This is the last part of the article that proceeds debate on the necessity/relevance of monarchy in Nepal at a time when the country is heading for Constituent Assembly.
By Mahesh Poudyal
The culture of monarchy
What answer do you get/expect to get if you ask a British or other European who has a constitutional or ceremonial monarchy in their country – “what has your monarchy given you?”? The first thing I get from them is the sense of pride they have in their royal institution and their tradition. They (most of them anyway) seem very proud to have a father(/mother?)-of-the-nation-like figure in their country who they could look up to, like a model-family, role model for the people to follow. I have to admit this is more so with regards to the Dutch and the Nordic royal family than the British. Nevertheless, the British royal family never ceases to amuse its people – like Hollywood celebrities. Anyway, coming back to the point – our own monarchy – are we proud of our monarch? Do we accept him (its always him in case of Nepal sadly!) as a father-of-the-nation figure who unites our multiethnic, multi-religious, multicultural society? Are we proud in the culture of our monarchy?
There is no doubt we Nepalese are very proud of our society where there is so much diversity and where there is so much richness in culture, heritage and tradition. But, has monarchy brought any additional value to our already rich culture? Do we have a culture of monarchy that we can be proud of, and that is worth hanging on to? Personally, I think the monarchy in our country, especially of late, hasn’t been that of a symbol of unity among diverse culture, heritage and tradition. Perhaps it wasn’t the same when King Birendra was alive, but even then this issue of monarch/y being a symbol of unity among diverse cultures is questionable. I find it hard to go along with monarchists’ viewpoint that without monarchy our society will just disintegrate into ethnic lines. How do we know? We have not seen our society disintegrating.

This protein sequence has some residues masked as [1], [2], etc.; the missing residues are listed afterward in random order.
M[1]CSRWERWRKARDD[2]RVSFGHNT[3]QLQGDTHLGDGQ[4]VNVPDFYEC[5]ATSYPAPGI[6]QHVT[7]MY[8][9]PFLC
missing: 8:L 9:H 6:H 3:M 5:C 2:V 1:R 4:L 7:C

True, we haven’t had in our country’s history not have a monarch BUT over the course of this history, especially during the periods of absolute monarchy, weren’t the Shahs’ and the Ranas’ ruling us by dividing our societies rather than by uniting us? (remember “Divide & Rule” principle?). It was true during a century of Rana autocracy (with puppet Shah monarchy), it was true again during three decades of autocratic Panchyat regime under the Shahs, and except for a decade after the 1990 revolution (during constitutional monarchy of King Birendra), it has been true during Gyanendra Shah’s autocratic regime. The alienation of indigenous people, both from the hills and the Terai was/has been rife during these autocratic regimes. Even a few decades ago, a Madhesi (a person from Terai) was now allowed to serve in the “royal” army. How can that be a symbol of unity?
The strength of a culture/tradition can be seen from the legacy it leaves for the future generations. What legacy, if any, has Shah dynasty left for us, for our future generations? Arguably, Prithvi Narayan Shah was the most important monarch of Shah dynasty, who with the help of his brother and some able generals created a “unified” country – Nepal. Other than the legacy of King Prithvi Narayan, there isn’t much to talk about when it comes to legacies of other Shah kings. Tribhuvan had some role to play in overthrowing the autocratic Ranas but was he doing it for the greater interest of the people or for his throne? There were martyrs, such as Gangalal and Dharma Bhakta, however, who were definitely fighting against the Ranas for the greater interest of the people. King Mahendra turned out to be another autocrat, whose legacy – the “partyless” Panchyat – King Birendra took over for another 18 years before bowing out to the democratic forces in 1990. King Birendra did stay on as a constitutional monarch, however, with massively reduced power and never during the course of his 10-year-reign after the restoration of democracy in 1990 did he interfere in the democratic politics. Probably, that is why there was such an outpour of public grief when he and his entire family were massacred in 2001, and probably the reason why Nepalese people still remember him fondly. Unfortunately, in his five-year reign after the royal palace massacre, king Gyanendra has probably eroded the little good legacy left by his predecessors.